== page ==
Seasonal variation in plasma hormone/metabolite concentrations in fleeceweight-selected and control Romney rams : a thesis presented in partial fulfillment of the requirements for the degree of Masters of Agricultural Science in Animal Science at Massey University

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Massey University
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In New Zealand, sheep related products provide a substantial contribution to the national economy. Traditionally, the national economy has been influenced by the fluctuating prices of both meat and wool in world markets. New Zealand is the second largest wool producer in the world and it is the dominant coarse wool producer, accounting for approximately 45 per cent of world production and 70 per cent of all internationally traded coarse wools {Anon, 1989). Of the various wool characteristics which determine returns to the farmer, production per head is probably the most important (Wickham and McPherson, 1985). By world standards, the average production of wool by New Zealand sheep is high. The national clip average is 5.5 kg per head and the lambing percentage is just under 100 per cent (Anon, 1989) despite relatively low labour inputs into New Zealand flocks. It is important for each individual farmer, as well as New Zealand as a whole, to maintain a high position in the world market and, in order to do this, ways have to be found to increase the gains made from the production of wool. One method by which per head production may be increased is through genetic selection. Currently in New Zealand, rams are selected as two tooths (i.e. approximately 15 months of age), using measurements such as their own greasy fleece weight, and possibly that of their relatives, as indicators of superior wool production. Total fleeceweight is calculated for each ram and is sometimes adjusted for non-genetic factors such as date of birth, birth rank (i.e. single or twin), body weight and maternal age. Once these factors have been taken account of, those rams with the best adjusted fleeceweights are selected and used as sires. Those rams not chosen, due to their lower production figures, are culled.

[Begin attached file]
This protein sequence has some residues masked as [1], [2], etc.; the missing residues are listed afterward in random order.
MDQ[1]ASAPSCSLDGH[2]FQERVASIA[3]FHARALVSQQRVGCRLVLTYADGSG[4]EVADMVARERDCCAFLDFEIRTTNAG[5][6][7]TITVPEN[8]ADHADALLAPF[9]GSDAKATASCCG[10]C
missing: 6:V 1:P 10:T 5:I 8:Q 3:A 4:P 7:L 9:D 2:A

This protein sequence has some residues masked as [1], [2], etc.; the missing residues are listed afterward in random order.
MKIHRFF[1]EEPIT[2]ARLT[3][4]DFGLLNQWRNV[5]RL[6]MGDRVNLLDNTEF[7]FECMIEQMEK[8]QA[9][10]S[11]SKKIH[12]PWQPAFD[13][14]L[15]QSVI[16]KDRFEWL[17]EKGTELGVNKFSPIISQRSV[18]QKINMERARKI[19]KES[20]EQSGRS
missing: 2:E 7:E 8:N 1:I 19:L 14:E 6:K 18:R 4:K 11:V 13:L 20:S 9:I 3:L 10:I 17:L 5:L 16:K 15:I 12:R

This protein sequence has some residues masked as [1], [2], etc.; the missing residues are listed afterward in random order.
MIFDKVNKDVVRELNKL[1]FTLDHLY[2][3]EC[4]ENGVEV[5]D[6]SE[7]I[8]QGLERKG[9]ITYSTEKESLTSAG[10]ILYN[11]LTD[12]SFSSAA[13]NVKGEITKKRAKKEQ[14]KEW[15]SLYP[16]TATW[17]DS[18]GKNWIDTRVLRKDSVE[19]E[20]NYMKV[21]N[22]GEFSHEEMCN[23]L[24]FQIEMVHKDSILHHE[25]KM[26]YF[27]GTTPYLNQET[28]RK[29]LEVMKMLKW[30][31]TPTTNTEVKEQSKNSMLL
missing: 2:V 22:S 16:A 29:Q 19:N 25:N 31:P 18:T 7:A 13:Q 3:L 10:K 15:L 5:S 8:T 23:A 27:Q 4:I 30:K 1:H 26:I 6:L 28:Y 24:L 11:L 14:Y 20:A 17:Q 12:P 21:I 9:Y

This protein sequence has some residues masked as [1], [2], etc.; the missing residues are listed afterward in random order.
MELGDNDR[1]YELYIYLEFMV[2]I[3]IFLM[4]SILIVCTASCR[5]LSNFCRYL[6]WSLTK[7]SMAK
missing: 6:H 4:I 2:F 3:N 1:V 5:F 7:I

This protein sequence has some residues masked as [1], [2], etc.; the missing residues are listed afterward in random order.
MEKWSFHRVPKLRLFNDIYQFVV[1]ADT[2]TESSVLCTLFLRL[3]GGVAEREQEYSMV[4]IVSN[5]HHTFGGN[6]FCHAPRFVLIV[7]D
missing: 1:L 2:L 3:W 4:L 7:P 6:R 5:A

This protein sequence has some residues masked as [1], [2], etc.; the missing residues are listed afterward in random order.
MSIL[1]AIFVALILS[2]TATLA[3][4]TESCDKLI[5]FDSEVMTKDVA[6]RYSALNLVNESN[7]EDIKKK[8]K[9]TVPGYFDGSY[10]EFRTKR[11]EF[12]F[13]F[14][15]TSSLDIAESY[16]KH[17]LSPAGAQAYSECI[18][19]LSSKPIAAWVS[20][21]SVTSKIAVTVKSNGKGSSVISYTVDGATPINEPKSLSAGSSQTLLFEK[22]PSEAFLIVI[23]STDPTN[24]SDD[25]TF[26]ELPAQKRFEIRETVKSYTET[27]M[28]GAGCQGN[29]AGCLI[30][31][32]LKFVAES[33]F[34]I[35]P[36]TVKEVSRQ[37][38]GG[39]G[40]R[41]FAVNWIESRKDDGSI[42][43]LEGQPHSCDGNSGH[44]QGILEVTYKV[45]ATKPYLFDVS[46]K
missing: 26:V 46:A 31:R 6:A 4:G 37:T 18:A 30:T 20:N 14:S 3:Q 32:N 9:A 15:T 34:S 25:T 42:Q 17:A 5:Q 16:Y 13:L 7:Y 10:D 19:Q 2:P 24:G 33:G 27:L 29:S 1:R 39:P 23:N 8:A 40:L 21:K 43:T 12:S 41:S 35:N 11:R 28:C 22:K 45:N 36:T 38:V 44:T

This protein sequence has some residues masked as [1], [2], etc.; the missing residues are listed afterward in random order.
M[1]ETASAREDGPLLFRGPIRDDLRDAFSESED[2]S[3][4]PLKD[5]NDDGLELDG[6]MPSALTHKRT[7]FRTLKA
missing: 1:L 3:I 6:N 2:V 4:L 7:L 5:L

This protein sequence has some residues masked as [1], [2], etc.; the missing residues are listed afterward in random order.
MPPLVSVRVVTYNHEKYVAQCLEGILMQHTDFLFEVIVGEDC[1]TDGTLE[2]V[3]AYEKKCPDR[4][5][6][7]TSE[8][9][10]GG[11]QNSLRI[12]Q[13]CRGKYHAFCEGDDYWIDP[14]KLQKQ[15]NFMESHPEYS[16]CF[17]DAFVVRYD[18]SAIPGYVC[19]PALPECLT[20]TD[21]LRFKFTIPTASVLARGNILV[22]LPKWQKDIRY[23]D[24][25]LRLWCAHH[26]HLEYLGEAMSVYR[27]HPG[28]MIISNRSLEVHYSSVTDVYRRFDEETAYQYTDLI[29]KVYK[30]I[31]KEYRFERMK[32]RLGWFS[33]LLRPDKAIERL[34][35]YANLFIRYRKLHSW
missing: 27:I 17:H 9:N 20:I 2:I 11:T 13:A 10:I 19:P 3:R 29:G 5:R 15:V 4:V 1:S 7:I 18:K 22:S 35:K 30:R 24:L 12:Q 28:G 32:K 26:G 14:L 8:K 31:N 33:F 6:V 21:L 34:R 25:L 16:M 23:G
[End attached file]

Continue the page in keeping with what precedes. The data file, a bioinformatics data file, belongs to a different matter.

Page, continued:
Sheep, Genetics, Breeding, Wool, Romney Marsh sheep